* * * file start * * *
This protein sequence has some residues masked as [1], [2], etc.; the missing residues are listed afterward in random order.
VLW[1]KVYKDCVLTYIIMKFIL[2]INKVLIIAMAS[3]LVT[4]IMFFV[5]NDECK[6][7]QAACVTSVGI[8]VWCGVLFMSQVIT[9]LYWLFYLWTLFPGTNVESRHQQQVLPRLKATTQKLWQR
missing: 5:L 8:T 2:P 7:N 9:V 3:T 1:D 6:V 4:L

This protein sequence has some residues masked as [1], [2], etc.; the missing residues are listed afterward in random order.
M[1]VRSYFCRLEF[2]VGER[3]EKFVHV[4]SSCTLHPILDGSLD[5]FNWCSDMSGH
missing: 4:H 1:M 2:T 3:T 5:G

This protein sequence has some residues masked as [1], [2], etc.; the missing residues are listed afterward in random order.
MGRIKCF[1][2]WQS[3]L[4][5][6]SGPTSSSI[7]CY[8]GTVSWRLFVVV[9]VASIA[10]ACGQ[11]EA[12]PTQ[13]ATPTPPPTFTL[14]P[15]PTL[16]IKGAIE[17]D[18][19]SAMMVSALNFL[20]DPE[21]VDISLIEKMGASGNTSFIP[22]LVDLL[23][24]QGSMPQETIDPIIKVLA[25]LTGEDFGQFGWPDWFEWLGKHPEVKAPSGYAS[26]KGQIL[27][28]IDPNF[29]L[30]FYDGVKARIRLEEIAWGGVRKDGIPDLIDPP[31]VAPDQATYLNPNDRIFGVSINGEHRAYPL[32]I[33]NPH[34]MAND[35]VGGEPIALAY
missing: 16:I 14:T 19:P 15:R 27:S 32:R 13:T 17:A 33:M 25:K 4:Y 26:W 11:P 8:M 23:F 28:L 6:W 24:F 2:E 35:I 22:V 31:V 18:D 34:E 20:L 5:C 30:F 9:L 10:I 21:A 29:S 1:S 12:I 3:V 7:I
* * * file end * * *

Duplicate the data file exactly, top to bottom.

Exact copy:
This protein sequence has some residues masked as [1], [2], etc.; the missing residues are listed afterward in random order.
VLW[1]KVYKDCVLTYIIMKFIL[2]INKVLIIAMAS[3]LVT[4]IMFFV[5]NDECK[6][7]QAACVTSVGI[8]VWCGVLFMSQVIT[9]LYWLFYLWTLFPGTNVESRHQQQVLPRLKATTQKLWQR
missing: 5:L 8:T 2:P 7:N 9:V 3:T 1:D 6:V 4:L

This protein sequence has some residues masked as [1], [2], etc.; the missing residues are listed afterward in random order.
M[1]VRSYFCRLEF[2]VGER[3]EKFVHV[4]SSCTLHPILDGSLD[5]FNWCSDMSGH
missing: 4:H 1:M 2:T 3:T 5:G

This protein sequence has some residues masked as [1], [2], etc.; the missing residues are listed afterward in random order.
MGRIKCF[1][2]WQS[3]L[4][5][6]SGPTSSSI[7]CY[8]GTVSWRLFVVV[9]VASIA[10]ACGQ[11]EA[12]PTQ[13]ATPTPPPTFTL[14]P[15]PTL[16]IKGAIE[17]D[18][19]SAMMVSALNFL[20]DPE[21]VDISLIEKMGASGNTSFIP[22]LVDLL[23][24]QGSMPQETIDPIIKVLA[25]LTGEDFGQFGWPDWFEWLGKHPEVKAPSGYAS[26]KGQIL[27][28]IDPNF[29]L[30]FYDGVKARIRLEEIAWGGVRKDGIPDLIDPP[31]VAPDQATYLNPNDRIFGVSINGEHRAYPL[32]I[33]NPH[34]MAND[35]VGGEPIALAY
missing: 16:I 14:T 19:P 15:R 27:S 32:R 13:T 17:A 33:M 25:K 4:Y 26:W 11:P 8:M 23:F 28:L 6:W 24:F 2:E 35:I 22:V 31:V 18:D 34:E 20:L 5:C 30:F 9:L 10:I 21:A 29:S 1:S 12:I 3:V 7:I